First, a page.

Now the Index of your cornerstone will have its first item(s) to put in the index and those are the one or two notebooks you setup. Describe the notebook and page count. All future chapters or sections on the respective pages of the notebook will be added underneath the notebook heading here. I would periodically scan them or photograph them and put them into your cornerstone too. I prefer to have my text searchable in the cornerstone so that can mean I’m describing pictures with keywords at times also. Look for free OCR applications that will automatically turn your handwritten notes into text within your cornerstone. Now let’s talk about sections that would be useful in your cornerstone. You would create new sections by creating a new page in OneNote or a new chapter in Word. Just make sure your Index gets updated one you create the section/page. Establish a calendar and ensure that it links to phone, computer, and you’re cornerstone. I use Google’s calendar for this as it syncs with all my other calendars. I then create a page for personal tasks and professional tasks. These will be carried over into Google Calendar Tasks with subtasks and reminders. Next, let’s create a new page called Tracking & Lists. Here begin with entering your books in your read pile and if you don’t have any start adding books that inspire you.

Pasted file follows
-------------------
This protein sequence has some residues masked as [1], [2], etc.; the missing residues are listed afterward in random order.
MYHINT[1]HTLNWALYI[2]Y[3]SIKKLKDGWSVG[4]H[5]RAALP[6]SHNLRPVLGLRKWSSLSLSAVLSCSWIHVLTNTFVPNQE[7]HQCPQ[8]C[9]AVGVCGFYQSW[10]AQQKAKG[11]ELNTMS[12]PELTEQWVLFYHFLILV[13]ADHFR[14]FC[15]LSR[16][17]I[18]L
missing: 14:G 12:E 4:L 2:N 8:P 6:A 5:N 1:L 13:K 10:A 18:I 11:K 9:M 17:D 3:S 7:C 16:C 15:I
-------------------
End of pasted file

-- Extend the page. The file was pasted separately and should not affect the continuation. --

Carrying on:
Decide on devoting time to reading and schedule it in your calendar. Next, create a new page and call it Reading Notes. Add the first book you have on your list and be sure to add notes from the book here, your thoughts, ideas that come to you from the content, and where in the book you are taking any passages from. These coordinates in the book will help you find it again, credit your sources, and check information later. I like to also note the physical or digital location of the book also. That location for a physical copy might be New Orleans House, bookcase 3, shelf 2. If this is an eBook I reference it like this, eBook folder, backed up 6/2/2019. That backed designation tells me that the book has been backed up on the server within that folder. Add a backup schedule or monthly task to your calendar. You primarily use kindle every book you have will be housed in the cloud there. It makes things easy, but unlike having files on your computer you can’t search through all your books at once for keywords or content. While this strategy does encourage information hoarding it also encourages organizes and taking action with the information you have. Create a page for personal goals and another for professional goals. Take the time to fill these pages out and plan years in the future back to the month. In my book, The Tao of Relationship Maintenance for Mind Controllers, I go over an exercise that does this. You will want to add actions to achieve these goals to your calendar. Schedule them in so you can be sure they are on your mind and you are tracking them.